The coalition government has also moved to reverse steps taken under Khan to reduce media freedom and civil space more generally. Intolerance of criticism was a hallmark of the PTI government, with female journalists in particular bearing the brunt of party activists’ social media attacks. It has yet to become clear, however, if the Sharif government’s commitment to protect freedom of expression and association will translate into durable action.

The Sharif government could be forced to accept the military’s policy preferences.

Like its predecessor, the Sharif government could be forced to accept the military’s policy preferences. This tendency is already evident in a crackdown on criticism of the military on social media websites. The military’s red lines have even determined the new cabinet’s formation. After agreeing to include in his cabinet Mohsin Dawar, the National Assembly member from North Waziristan, the founder of the civil society-led Pashtun Tahafuz Movement and an outspoken military critic, Sharif now seems to be backtracking. Still, Dawar accompanied the prime minister when he visited Khyber Pakhtunkhwa’s North Waziristan district less than a fortnight after taking office. During the visit, Sharif pledged to improve civic facilities such as schools and health clinics. Such civic assistance should be targeted at women and girls, whose access to education, health care and other basic services has severely declined due to both militancy and military operations in this and other conflict-hit zones.

With general elections due no later than October 2023, time constraints will limit the coalition government’s capacity to carry out governance and economic reforms. It should therefore focus on the most pressing. Clarity on economic policies, including through successful negotiations with the IMF, could help address economic uncertainty, but given the tight timeline electoral reform requires a particularly urgent response. Rejecting Khan’s calls for elections before such reforms are enacted, the coalition partners intend to work in parliament to identify gaps and flaws in electoral laws and processes.

Khan’s rejection of the ECP’s neutrality and refusal to cooperate with parliament might make it difficult to obtain political ownership of the electoral reform process. The parliamentary coalition, composed of nine political parties with widely ranging ideological and regional constituencies, is fairly representative of public opinion. It should, however, also consult civil society, including women’s and rights groups, as it devises electoral reform. Moreover, respect for the ECP’s autonomy and authority will be crucial for any credible election. The ECP’s preparations for the general elections, which could be complete by May 2023, include delineating constituencies, possibly based on a new census. This exercise should ensure that all sidelined groups, including women, are properly represented. Close cooperation between the executive and election authorities will also be needed to address a sizeable gender gap, close to 20 per cent, in the registration of female and male voters. An aggressive drive, with donor support, is needed to ensure that women are issued computerised national identity cards, a prerequisite for registering as voters. The card is also required for access to financial assistance earmarked for women, such as through the BISP.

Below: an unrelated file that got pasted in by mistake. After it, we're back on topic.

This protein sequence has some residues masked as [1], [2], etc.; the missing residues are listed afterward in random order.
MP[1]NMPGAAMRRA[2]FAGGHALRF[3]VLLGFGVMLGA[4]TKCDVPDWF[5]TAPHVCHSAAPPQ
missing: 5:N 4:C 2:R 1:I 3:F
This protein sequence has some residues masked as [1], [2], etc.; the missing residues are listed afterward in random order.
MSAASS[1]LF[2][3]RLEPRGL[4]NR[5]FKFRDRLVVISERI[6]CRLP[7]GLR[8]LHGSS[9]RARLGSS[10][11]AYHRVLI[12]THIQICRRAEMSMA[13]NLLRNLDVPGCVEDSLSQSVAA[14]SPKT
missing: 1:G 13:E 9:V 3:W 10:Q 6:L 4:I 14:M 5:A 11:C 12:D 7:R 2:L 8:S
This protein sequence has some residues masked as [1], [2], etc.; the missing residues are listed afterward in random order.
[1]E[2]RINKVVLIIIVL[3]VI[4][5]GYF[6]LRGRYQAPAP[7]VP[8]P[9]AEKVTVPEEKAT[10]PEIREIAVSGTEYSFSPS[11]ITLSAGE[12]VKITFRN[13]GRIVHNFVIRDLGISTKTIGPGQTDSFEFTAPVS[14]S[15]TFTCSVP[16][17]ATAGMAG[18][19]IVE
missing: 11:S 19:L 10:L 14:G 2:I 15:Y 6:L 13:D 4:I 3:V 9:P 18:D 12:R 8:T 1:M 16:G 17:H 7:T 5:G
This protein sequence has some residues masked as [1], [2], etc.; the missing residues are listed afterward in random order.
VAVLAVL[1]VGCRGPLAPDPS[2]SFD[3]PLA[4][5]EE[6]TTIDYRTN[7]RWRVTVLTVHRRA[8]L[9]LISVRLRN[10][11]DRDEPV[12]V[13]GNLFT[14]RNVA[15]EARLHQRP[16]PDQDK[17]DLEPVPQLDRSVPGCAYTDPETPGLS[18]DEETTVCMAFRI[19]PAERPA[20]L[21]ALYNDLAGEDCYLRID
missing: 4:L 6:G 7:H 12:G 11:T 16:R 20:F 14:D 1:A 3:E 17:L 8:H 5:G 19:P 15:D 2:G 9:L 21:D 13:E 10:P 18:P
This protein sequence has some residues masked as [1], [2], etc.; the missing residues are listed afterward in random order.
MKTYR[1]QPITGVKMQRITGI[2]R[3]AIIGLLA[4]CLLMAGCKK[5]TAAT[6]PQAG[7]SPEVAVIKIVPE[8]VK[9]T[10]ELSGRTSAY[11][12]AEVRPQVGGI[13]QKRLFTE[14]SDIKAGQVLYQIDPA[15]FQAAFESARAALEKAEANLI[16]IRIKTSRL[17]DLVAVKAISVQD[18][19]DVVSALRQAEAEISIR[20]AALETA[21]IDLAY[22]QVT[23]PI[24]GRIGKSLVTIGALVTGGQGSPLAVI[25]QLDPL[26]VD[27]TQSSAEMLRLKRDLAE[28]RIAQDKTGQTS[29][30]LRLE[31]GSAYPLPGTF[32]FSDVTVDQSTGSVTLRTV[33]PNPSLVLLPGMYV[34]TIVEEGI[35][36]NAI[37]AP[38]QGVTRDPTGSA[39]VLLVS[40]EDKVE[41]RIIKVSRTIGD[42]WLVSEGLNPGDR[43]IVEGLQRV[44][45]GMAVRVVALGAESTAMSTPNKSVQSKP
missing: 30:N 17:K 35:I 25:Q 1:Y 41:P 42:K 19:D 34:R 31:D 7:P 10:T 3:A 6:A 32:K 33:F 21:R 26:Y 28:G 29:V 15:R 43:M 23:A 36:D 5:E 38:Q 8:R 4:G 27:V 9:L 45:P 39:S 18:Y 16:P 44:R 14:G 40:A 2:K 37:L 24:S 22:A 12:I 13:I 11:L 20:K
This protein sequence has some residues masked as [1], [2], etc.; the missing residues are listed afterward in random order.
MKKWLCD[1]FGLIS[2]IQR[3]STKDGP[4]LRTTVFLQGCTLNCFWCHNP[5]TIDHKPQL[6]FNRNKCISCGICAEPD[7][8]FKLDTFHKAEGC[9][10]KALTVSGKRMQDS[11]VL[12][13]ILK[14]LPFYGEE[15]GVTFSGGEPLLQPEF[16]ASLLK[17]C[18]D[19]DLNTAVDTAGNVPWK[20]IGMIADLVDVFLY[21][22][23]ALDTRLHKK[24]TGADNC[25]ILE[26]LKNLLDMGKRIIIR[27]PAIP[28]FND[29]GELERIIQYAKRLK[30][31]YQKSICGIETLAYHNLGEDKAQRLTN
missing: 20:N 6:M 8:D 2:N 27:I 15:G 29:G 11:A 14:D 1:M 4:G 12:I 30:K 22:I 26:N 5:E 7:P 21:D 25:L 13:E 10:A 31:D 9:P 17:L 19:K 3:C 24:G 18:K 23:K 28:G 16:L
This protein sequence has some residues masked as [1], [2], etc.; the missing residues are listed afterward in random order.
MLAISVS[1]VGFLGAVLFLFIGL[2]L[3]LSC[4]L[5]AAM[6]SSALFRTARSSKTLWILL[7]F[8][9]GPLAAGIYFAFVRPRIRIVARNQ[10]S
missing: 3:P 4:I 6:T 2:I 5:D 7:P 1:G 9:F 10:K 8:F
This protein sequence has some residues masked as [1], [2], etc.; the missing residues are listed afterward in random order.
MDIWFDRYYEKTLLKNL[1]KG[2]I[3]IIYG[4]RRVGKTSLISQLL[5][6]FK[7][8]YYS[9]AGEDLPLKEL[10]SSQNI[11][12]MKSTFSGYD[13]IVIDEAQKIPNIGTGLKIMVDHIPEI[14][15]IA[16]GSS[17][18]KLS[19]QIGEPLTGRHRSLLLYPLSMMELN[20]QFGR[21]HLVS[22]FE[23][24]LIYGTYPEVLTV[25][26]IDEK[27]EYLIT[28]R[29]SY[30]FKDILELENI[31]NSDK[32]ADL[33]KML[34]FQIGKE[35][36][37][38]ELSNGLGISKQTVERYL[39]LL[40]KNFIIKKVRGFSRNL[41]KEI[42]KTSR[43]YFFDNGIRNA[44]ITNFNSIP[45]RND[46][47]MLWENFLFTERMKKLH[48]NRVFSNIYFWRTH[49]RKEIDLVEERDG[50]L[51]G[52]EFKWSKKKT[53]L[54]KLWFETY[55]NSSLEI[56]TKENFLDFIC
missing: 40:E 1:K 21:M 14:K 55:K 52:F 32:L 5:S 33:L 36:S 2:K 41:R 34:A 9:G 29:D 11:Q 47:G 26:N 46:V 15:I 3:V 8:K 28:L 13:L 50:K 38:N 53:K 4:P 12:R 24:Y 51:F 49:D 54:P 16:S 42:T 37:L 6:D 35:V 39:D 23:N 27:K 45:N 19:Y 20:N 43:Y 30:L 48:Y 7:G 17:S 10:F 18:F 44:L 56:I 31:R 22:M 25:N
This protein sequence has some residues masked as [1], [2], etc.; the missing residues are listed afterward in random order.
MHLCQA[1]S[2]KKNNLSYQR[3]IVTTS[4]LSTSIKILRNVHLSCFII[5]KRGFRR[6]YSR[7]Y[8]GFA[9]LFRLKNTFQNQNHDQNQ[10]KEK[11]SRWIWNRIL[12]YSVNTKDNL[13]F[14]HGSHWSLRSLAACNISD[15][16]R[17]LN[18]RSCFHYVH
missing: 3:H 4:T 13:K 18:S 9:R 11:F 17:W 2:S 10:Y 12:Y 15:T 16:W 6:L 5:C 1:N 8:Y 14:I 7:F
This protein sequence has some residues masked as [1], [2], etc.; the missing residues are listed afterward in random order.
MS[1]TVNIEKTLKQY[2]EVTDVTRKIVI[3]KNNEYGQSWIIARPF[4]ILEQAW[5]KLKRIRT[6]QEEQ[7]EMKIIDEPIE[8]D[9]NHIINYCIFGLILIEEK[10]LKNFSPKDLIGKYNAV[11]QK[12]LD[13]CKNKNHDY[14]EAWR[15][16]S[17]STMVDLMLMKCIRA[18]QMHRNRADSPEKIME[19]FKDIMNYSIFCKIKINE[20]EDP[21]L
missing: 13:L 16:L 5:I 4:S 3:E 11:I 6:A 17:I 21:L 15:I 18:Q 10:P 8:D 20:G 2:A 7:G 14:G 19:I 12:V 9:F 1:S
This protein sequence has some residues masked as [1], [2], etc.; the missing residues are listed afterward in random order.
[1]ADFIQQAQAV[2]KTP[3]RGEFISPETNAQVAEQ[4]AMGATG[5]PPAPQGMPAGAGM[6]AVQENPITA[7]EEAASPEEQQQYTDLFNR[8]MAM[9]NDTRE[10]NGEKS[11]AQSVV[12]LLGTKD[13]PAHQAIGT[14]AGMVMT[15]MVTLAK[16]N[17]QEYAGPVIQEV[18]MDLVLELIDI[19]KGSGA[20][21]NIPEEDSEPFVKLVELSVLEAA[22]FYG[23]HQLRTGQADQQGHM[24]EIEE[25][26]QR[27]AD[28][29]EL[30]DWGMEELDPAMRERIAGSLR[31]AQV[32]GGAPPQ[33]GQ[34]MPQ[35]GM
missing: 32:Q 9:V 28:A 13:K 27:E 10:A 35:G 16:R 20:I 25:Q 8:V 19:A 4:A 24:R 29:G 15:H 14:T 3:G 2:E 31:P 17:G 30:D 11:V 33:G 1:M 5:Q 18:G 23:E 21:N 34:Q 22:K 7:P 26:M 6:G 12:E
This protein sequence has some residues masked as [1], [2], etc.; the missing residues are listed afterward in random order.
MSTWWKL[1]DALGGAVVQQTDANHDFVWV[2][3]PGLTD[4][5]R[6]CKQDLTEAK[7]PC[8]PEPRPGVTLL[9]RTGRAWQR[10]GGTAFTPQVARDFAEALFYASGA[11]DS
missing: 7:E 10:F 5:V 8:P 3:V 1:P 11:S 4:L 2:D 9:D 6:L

Moving Ahead

The EU should respond positively to the Sharif government’s stated desire to reset the diplomatic ties that the former prime minister’s anti-Western agenda adversely affected. Islamabad’s growing concerns about militant threats, including from across the Afghan border, offer new opportunities for a security dialogue on issues of mutual concern. The extension of badly needed economic assistance would be particularly helpful to the new government, as it faces an unprecedented economic crisis.

Brussels should also look into expanding bilateral trade and investment ties with Islamabad, notably by renewing Pakistan’s GSP+ status, while making clear that the renewal is tied to human rights, rule of law and democratic governance conditions that the EU will monitor closely in the coming months. To assess the progress Islamabad makes on these conditions and to use the leverage that renewal can bring, the European External Action Service should move forward with its GSP+ mission, which was postponed due to Pakistan’s political crisis. In its dialogue with Islamabad, the mission should particularly focus on issues pertaining to the protection of women and children, as well as the enforcement of the freedom of association and speech enshrined in Pakistan’s constitution.

The European Union should support the new government’s efforts to provide social safety nets to the poorest and most vulnerable households.

Further, the European Union should support the new government’s efforts to provide social safety nets to the poorest and most vulnerable households, worst affected by the economic crisis. It should provide financial and technical aid to assist Pakistan in giving all women computerised national identity cards to afford them access to existing social safety programs, such as the BISP, and to any new ones (as well as to the ballot box). Brussels should also work with Islamabad in helping residents of the conflict-hit zones of Khyber Pakhtunkhwa province, particularly the tribal belt on the border with Afghanistan. Women and girls, who have borne the brunt of both militancy and military operations, should be a key target of such assistance.

Finally, the EU should encourage parliamentary reforms of the electoral legal framework. It should, for instance, urge Pakistan to consider the recommendations of the 2018 election observation mission, particularly with regard to restrictions on freedom of speech and association. Brussels should also consider sending an election observation mission for the forthcoming general elections, which would, as in the case of past missions, advise the ECP and the incoming government on areas of particular interest for electoral reform. At the very least, a credible electoral process may curb the potential for electoral disputes to degenerate into violence.